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Is the city choosing style over substance in its library scheduling?

Let's say you're a patron of the Free Library of Philadelphia. Which one of these scenarios would you prefer:

1) Several libraries in the 54-branch system have to go to reduced schedules, open only four days a week.

2) The branch libraries stick to a 5-day a week schedule, but pretty much every day there are "unscheduled closings." You could show up at your library, needing a book, planning to use the computer, perhaps planning to meet your kid there after school ... and there's a sign in the window telling you it's closed.

For now, we'll leave out options 3 (find more revenue for the library system) and 4 (close branch libraries) and stick to this narrower conversation: The upshot of Kirstin Lindermayer's report for It's Our Money today is that the Library system has, for the past several months, been promising to deliver services that it's incapable of delivering.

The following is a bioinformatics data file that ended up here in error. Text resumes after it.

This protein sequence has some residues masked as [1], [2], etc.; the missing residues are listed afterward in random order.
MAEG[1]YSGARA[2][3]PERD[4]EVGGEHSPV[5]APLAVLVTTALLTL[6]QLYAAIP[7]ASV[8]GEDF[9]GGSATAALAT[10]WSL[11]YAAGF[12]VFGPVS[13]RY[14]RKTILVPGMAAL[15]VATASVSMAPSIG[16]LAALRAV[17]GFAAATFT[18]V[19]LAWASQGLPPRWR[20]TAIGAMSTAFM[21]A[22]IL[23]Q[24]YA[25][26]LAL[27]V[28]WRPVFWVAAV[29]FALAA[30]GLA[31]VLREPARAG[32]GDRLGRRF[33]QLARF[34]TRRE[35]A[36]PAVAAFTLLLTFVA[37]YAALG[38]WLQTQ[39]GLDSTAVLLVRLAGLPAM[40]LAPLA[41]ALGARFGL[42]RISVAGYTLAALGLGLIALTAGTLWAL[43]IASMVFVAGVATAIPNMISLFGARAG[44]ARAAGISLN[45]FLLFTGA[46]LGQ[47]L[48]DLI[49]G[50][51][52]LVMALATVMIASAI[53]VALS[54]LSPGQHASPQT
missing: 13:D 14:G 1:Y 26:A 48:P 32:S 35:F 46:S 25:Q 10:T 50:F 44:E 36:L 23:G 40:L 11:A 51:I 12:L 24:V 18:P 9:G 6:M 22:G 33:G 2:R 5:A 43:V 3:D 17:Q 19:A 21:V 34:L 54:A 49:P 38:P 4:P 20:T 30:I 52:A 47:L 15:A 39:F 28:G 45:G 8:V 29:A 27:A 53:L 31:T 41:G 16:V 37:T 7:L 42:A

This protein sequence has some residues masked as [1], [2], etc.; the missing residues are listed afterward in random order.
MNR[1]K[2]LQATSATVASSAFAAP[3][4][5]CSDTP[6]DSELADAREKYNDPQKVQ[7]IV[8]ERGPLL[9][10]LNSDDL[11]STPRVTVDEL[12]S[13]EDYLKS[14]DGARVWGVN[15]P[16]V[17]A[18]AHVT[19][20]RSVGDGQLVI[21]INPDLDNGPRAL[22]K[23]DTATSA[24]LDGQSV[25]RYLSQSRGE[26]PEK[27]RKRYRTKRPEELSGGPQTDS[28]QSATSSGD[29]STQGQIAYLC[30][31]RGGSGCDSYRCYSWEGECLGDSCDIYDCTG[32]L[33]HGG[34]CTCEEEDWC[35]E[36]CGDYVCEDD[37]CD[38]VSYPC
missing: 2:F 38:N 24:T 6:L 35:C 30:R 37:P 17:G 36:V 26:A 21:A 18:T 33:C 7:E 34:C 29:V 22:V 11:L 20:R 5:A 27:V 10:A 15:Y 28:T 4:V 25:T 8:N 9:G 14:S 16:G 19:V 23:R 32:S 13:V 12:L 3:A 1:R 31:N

The situation will improve once several newly-hired security guards arrive in February, and until then, the Library will, actually, be taking a few neighborhood branches down to a four-day a week schedule to help reduce unscheduled closings.

But as Library President and Director Siobhan Reardon told Kirstin, even with the guards, the Library won't be able to guarantee that there won't be unscheduled closings. Amy Dougherty, of Friends of the Free Library, says the system is more than ten percent below where it needs to be in terms of staff.

You have to wonder whether it makes sense to stick to a five-day schedule, given these circumstances. And if you want to be a little cynical, you have to wonder whether the city isn't sticking to the schedule simply so it can say the libraries are open five days a week ... even though they're not, really. The mayor got a lot of bad publicity for proposing library closings, but is the appropriate response really to enact de facto closings that citizens can't plan around?

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